Authors: Macfarlane, Michael T.
Title: Urology, 4th Edition
Copyright 2006 Lippincott Williams & Wilkins
> Table of Contents > Part One - Chief Presentations > Chapter 11 - Empty Scrotum
Cryptorchidism is a common disorder in pediatric urology. It has been observed to occur in 3% of term infants and 30% of premature infants; however, 75% and 90% of these undescended testes, respectively, will have spontaneously descended by age 1 year, leaving a true incidence of close to 1% (0.8%) of the male population. Ten percent of cases are bilateral, 3% of which will have one or both testes absent. The etiology is unclear, and although many genetically inherited diseases have a high association with cryptorchidism, most cases of the undescended testis are isolated with no evidence of a genetic component.
A 20-fold increased risk of developing a testicular malignancy has been noted with undescended testes. Ten percent of testicular cancers arise in an undescended testis, 60% of which will be seminomas. The intraabdominal testis is four times more likely to undergo malignant degeneration than is an inguinal testis.
Fertility is impaired. Only 30% of patients with bilateral cryptorchidism will be fertile. Spermatogenic damage appears to increase with higher position and longer periods of extrascrotal habitation.
A high incidence of associated inguinal hernias (25%) occurs because of the patent processus vaginalis.
An increased susceptibility to torsion exists, especially in the postpubertal period.
Intraabdominal (10%) testis is located proximal to the internal inguinal ring within the abdominal cavity.
Inguinal canal testis is located between internal and external inguinal rings.
Ectopic testis is located distal to the internal ring but outside its normal path of descent. Most are found in the superficial inguinal pouch or in the perineum, femoral canal, suprapubic area, and, rarely, in the contralateral scrotal compartment.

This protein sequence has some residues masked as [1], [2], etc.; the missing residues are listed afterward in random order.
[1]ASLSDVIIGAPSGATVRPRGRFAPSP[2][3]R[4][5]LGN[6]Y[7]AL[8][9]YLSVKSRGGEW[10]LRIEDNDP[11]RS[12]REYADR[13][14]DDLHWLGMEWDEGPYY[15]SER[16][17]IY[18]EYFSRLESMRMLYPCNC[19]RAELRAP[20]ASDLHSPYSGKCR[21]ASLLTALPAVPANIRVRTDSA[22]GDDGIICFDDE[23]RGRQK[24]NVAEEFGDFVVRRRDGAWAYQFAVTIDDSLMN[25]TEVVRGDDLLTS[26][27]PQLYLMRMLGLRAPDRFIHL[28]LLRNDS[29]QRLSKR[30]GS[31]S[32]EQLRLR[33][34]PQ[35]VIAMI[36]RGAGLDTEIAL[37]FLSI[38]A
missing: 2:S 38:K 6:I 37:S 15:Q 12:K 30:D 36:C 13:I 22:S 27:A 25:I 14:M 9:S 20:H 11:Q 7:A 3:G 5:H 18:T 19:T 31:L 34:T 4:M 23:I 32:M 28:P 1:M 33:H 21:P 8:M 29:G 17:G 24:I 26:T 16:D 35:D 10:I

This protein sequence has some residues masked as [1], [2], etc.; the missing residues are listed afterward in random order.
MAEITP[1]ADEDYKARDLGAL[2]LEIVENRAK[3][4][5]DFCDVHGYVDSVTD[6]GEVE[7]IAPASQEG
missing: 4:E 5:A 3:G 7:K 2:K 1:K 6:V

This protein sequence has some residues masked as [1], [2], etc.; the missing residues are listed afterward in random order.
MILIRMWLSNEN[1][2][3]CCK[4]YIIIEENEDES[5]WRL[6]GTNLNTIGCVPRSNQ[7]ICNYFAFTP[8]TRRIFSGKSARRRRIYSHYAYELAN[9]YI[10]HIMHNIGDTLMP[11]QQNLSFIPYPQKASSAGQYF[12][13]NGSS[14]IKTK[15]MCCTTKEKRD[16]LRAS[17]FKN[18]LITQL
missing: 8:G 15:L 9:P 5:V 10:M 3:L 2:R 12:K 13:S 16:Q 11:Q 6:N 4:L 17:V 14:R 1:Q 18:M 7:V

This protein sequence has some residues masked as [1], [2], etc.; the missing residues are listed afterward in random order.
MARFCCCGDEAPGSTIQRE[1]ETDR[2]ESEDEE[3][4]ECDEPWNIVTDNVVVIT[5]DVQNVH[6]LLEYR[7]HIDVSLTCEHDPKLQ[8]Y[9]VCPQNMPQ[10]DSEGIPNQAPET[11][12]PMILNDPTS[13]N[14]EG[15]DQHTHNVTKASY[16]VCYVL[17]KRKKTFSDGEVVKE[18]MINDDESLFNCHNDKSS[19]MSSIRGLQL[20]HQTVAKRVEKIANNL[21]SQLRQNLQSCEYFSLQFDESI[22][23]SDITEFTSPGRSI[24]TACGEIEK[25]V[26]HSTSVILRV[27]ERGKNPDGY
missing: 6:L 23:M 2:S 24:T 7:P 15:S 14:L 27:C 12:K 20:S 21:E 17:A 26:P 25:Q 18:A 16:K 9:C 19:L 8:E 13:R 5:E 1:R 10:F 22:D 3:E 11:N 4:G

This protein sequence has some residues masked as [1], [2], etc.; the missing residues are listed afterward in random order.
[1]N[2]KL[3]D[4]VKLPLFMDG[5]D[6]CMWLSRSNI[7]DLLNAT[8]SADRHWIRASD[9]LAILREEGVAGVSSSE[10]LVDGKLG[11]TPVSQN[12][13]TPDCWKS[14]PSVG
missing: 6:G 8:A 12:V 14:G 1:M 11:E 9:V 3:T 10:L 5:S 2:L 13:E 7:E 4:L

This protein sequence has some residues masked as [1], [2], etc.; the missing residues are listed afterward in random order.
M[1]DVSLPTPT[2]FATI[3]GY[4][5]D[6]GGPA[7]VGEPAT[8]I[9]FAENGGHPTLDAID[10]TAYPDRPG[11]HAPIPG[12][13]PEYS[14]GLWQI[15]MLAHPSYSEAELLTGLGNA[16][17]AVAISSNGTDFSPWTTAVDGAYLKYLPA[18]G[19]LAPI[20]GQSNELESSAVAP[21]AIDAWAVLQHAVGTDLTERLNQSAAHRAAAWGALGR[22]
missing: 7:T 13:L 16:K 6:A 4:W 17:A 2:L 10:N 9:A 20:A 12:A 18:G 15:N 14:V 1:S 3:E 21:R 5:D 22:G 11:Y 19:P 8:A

Absent testes (4%) 20% of nonpalpable testes are absent.
Retractile testis testis is not truly undescended. Its extrascrotal location is secondary to hyperactive contraction of the cremasteric muscle. It is commonly found in the prescrotal or low inguinal area and with gentle manipulation can be placed in the scrotum without tension.
Carefully palpate both scrotal compartments, the inguinal canals, perineum, suprapubic area, and femoral canal. A palpable testis will be inguinal, ectopic, or retractile. If the testis can be easily placed within the scrotum without tension, it is retractile. Note that the cremasteric reflex is most active between ages 2 and 7 years, making this diagnosis difficult. A nonretractile palpable testis is either inguinal or ectopic.
A nonpalpable testis is either intraabdominal, ectopic, inguinal, or absent. If both testes are impalpable, then measure serum testosterone response to human chorionic gonadotropin (hCG) stimulation (hCG 2,000 IU qd 3 days) and basal follicle-stimulating (FSH) and luteinizing hormone (LH) levels. A negative testosterone response to hCG and elevated basal FSH and LH levels are reliable evidence of anorchism (bilateral testicular absence). Bilateral or unilateral nonpalpable nondescensus can be further investigated by ultrasound, computed tomography, laparoscopy, and surgical exploration. Most testes will be found at surgery close to the internal inguinal ring.
Why Treat Undescended Testis?
To decrease the potential for malignant degeneration and to make the testis easier to palpate
To improve prospects for fertility
To repair inguinal hernias
To decrease risk of torsion
To avoid potential psychological complications
Therapy should be undertaken between ages 6 and 18 months. This will allow adequate time for spontaneous descent to occur and should minimize the potential complications of infertility and malignant degeneration. Retractile testes need no further therapy; however, periodic reexamination to confirm the diagnosis would be prudent. The truly undescended testes can be treated with either hormonal or surgical therapy or both.
Exogenous gonadotropin-releasing hormone or hCG has been reported to be successful in bringing down the testis in up to 70% and 50% of patients, respectively. Hormonal therapy is contraindicated with ectopic testes, in the setting of a hernia, and after prior orchiopexy or herniorrhaphy.
Several different procedures for orchiopexy are effective, all based on the principles of adequate mobilization and fixation and repair of the associated hernia. Exploration for a nonpalpable testis is most commonly done with diagnostic laparoscopy. Orchiectomy should be performed if the testis cannot be placed in an easily palpable position and perhaps with all intraabdominal testes.